• Web data scientists are overwhelmed and under-resourced. Mobile – which has even more incoming data points to ingest, store, process and interpret than the web – is exponentially more challenging to manage and to leverage in a manner where companies can intelligently improve and scale beyond standard performance measures. From listening to the panels, most companies will need more Data Scientists and/or a more Open Platform and/or Data Partners to deliver the type of Data necessary to further improve on ROI metrics. Mobile is a great place to collect and consume data, but a terrible place to aggregate it–and so the cloud is needed (scalable, and can process large data sets) vs. storing on internal servers. Innovation around the mobile domain is a huge opportunity – “somebody figure it out” was the plea of one panelist.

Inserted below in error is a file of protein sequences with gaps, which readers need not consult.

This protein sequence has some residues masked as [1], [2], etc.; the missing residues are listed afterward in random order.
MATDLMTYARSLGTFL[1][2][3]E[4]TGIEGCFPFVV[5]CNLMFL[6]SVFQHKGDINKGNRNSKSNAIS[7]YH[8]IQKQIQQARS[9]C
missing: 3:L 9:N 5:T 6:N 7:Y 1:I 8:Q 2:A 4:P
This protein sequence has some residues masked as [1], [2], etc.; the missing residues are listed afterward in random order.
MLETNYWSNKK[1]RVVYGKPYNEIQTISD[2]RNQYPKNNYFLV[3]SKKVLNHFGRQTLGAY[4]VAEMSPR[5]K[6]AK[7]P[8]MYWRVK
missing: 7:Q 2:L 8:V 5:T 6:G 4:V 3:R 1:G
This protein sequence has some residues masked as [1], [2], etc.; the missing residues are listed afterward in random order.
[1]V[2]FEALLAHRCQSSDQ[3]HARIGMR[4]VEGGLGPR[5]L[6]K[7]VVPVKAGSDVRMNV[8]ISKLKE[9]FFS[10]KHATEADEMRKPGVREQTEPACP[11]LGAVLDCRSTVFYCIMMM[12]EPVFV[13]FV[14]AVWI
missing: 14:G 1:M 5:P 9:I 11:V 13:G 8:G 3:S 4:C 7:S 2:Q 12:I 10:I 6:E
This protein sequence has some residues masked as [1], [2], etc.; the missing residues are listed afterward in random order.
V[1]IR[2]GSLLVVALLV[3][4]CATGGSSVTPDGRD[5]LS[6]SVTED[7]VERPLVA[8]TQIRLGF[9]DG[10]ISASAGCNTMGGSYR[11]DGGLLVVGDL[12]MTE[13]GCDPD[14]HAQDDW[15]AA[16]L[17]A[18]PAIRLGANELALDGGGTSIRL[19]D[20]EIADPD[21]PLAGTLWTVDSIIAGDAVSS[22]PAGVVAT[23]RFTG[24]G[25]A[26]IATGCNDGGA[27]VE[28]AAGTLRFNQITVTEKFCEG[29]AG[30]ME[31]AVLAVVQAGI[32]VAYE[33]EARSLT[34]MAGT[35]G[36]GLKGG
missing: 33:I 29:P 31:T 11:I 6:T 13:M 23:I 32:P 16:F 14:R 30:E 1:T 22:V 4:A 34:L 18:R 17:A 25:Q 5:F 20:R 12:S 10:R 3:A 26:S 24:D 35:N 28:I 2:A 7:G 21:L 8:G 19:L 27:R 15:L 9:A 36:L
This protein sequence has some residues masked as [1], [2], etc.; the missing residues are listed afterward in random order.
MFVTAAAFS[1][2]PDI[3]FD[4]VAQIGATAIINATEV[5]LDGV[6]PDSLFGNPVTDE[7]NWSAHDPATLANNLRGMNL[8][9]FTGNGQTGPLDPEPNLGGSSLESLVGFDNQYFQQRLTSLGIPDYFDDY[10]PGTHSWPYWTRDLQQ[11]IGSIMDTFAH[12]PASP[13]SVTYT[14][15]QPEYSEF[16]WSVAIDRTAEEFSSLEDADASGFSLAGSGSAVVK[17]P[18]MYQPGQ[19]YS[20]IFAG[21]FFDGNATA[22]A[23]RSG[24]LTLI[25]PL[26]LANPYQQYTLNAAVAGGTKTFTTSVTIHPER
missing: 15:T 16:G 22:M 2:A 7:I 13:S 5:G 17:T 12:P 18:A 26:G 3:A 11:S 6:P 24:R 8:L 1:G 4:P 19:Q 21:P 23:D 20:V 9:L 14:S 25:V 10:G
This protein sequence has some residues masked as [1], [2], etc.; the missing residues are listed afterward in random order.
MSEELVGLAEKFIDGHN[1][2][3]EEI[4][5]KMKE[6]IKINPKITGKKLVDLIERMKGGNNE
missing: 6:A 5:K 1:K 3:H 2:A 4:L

• Open-source was a big theme. It’s almost as if the task of turning Big Data into more usable data is too large for one company to take on…but that open-source helps the industry tackle and solve specific data problems which helps the industry pace and scale. For example, initially Facebook used web logs alone to track users; but over the years, they found that by combing that machine data with data from open-source partners (Facebook opened their platform so that others could supply ad data tools) and combining that data with their own, their targeting capabilities improved dramatically.